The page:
Household saving soared in the United States and other high-income economies during the pandemic, as consumers cut back on spending while government policies supported incomes. More recently, saving behavior has diverged, with the U.S. saving rate dropping below its pre-pandemic average while saving rates elsewhere have remained above their pre-pandemic averages. As a result, U.S. consumers have been spending down the “excess savings” built up during the pandemic while the excess savings abroad remain untapped. This divergent behavior helps explain why U.S. GDP has returned to its pre-pandemic trend path even as GDP levels in other high-income economies continue to run well below trend.
The sharp slowdown in China’s property sector has reignited debate over the country’s future role as a net provider of savings to the global economy. The debate revolves around whether a sustained decline in property investment will spur a long-term increase in China’s current account surplus, given the country’s high savings rate. However, China’s rapidly aging population presents opposing forces that complicate this story. The shift of a large share of its population from working life to retirement will reduce savings supply even as a shrinking labor force will reduce investment demand. In this post, we focus on the demographic part of the story and find that this force will exert considerable downward pressure on China’s current account surplus in coming years.
Household saving has soared in the United States and other high-income countries during the COVID-19 pandemic, despite widespread declines in wages and other private income streams. This post highlights the role of fiscal policy in driving the saving boom, through stepped-up social benefits and other income support measures. Indeed, in the United States, Japan, and Canada, government assistance has pushed household income above its pre-pandemic trajectory. We argue that the larger scale of government assistance in these countries helps explain why saving in these countries has risen more strongly than in the euro area. Going forward, how freely households spend out of their newly accumulated savings will be a key factor determining the strength of economic recoveries.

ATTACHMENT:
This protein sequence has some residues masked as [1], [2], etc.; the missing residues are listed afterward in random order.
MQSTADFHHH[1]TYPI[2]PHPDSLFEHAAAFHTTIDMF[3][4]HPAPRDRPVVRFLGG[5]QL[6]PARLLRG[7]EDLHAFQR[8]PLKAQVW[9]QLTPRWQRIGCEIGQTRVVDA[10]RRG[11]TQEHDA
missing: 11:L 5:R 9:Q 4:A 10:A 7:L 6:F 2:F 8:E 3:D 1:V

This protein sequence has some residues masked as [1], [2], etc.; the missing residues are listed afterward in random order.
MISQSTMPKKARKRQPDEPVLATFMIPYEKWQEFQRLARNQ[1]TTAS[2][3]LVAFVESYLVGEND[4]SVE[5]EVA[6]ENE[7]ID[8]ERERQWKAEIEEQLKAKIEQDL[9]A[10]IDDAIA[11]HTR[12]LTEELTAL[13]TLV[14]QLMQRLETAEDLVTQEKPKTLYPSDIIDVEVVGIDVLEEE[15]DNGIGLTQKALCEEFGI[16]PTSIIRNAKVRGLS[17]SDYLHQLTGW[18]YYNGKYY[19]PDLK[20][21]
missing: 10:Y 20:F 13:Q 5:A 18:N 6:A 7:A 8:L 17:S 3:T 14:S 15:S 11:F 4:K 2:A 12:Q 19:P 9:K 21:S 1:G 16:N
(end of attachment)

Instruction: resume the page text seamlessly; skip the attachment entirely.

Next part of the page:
The federal tax cut and the increase in federal spending at the beginning of 2018 substantially increased the government deficit, requiring a jump in the amount of new Treasury securities offerings on financial markets to fund the gap. One question is whether the government will have to rely on foreign investors to buy these securities. Data for the first half of 2018 are now available and, so far, the country has not had to increase the pace of borrowing from abroad. The current account balance, which measures how much the United States borrows from the rest of the world, has been essentially unchanged. Instead, the tax cut has boosted business saving, allowing the United States to finance the higher federal government deficit without increasing the amount borrowed from foreign investors.
Why have interest rates stayed low for so long after the financial crisis—and will they remain low for the foreseeable future?
China lends to the rest of the world because it saves much more than it needs to fund its high level of physical investment spending.
Our most recent Quarterly Report on Household Debt and Credit showed that although total household debt has increased somewhat since 2012, that growth has been driven almost entirely by nonhousing debt—credit cards, auto loans and student loans.
The rise in oil prices from near $30 per barrel in 2000 to around $110 per barrel in mid-2014 was a dramatic reallocation of global income to oil producers.